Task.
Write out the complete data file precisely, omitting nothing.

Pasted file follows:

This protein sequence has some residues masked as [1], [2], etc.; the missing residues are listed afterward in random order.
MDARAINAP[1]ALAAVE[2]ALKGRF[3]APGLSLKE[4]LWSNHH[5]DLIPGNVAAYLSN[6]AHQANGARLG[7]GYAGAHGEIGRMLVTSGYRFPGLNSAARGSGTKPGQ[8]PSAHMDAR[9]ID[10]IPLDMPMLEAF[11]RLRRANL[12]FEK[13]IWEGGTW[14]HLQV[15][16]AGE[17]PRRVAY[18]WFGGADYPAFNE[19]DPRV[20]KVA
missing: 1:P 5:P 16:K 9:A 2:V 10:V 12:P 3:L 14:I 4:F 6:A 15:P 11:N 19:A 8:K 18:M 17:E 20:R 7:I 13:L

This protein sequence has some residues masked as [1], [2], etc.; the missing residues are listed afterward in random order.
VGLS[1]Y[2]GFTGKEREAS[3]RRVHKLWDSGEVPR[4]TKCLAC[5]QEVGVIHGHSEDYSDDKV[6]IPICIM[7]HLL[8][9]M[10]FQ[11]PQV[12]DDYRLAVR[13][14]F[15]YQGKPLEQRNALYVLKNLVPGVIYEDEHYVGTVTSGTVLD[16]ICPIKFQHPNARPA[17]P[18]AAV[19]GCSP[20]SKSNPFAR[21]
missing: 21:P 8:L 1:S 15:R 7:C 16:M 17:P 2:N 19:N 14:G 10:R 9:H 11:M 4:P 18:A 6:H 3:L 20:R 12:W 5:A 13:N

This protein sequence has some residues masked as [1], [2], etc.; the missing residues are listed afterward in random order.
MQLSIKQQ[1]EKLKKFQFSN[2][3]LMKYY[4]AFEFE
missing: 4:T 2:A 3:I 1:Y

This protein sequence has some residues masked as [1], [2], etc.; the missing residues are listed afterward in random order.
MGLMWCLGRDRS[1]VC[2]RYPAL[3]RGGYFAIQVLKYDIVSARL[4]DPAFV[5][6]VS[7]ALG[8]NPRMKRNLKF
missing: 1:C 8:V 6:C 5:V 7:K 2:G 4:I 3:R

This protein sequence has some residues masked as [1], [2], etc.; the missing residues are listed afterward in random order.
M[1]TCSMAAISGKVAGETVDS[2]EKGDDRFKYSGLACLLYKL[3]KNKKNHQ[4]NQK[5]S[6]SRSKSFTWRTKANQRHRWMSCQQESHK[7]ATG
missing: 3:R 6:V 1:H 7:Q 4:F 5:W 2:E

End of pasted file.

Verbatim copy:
This protein sequence has some residues masked as [1], [2], etc.; the missing residues are listed afterward in random order.
MDARAINAP[1]ALAAVE[2]ALKGRF[3]APGLSLKE[4]LWSNHH[5]DLIPGNVAAYLSN[6]AHQANGARLG[7]GYAGAHGEIGRMLVTSGYRFPGLNSAARGSGTKPGQ[8]PSAHMDAR[9]ID[10]IPLDMPMLEAF[11]RLRRANL[12]FEK[13]IWEGGTW[14]HLQV[15][16]AGE[17]PRRVAY[18]WFGGADYPAFNE[19]DPRV[20]KVA
missing: 1:P 5:P 16:K 9:A 2:V 10:V 12:P 3:L 14:I 4:F 6:A 15:P 11:N 19:A 8:K 18:M 17:E 20:R 7:I 13:L

This protein sequence has some residues masked as [1], [2], etc.; the missing residues are listed afterward in random order.
VGLS[1]Y[2]GFTGKEREAS[3]RRVHKLWDSGEVPR[4]TKCLAC[5]QEVGVIHGHSEDYSDDKV[6]IPICIM[7]HLL[8][9]M[10]FQ[11]PQV[12]DDYRLAVR[13][14]F[15]YQGKPLEQRNALYVLKNLVPGVIYEDEHYVGTVTSGTVLD[16]ICPIKFQHPNARPA[17]P[18]AAV[19]GCSP[20]SKSNPFAR[21]
missing: 21:P 8:L 1:S 15:R 7:C 16:M 17:P 2:N 19:N 14:G 10:R 9:H 11:M 4:P 18:A 6:H 3:L 20:R 12:W 5:A 13:N

This protein sequence has some residues masked as [1], [2], etc.; the missing residues are listed afterward in random order.
MQLSIKQQ[1]EKLKKFQFSN[2][3]LMKYY[4]AFEFE
missing: 4:T 2:A 3:I 1:Y

This protein sequence has some residues masked as [1], [2], etc.; the missing residues are listed afterward in random order.
MGLMWCLGRDRS[1]VC[2]RYPAL[3]RGGYFAIQVLKYDIVSARL[4]DPAFV[5][6]VS[7]ALG[8]NPRMKRNLKF
missing: 1:C 8:V 6:C 5:V 7:K 2:G 4:I 3:R

This protein sequence has some residues masked as [1], [2], etc.; the missing residues are listed afterward in random order.
M[1]TCSMAAISGKVAGETVDS[2]EKGDDRFKYSGLACLLYKL[3]KNKKNHQ[4]NQK[5]S[6]SRSKSFTWRTKANQRHRWMSCQQESHK[7]ATG
missing: 3:R 6:V 1:H 7:Q 4:F 5:W 2:E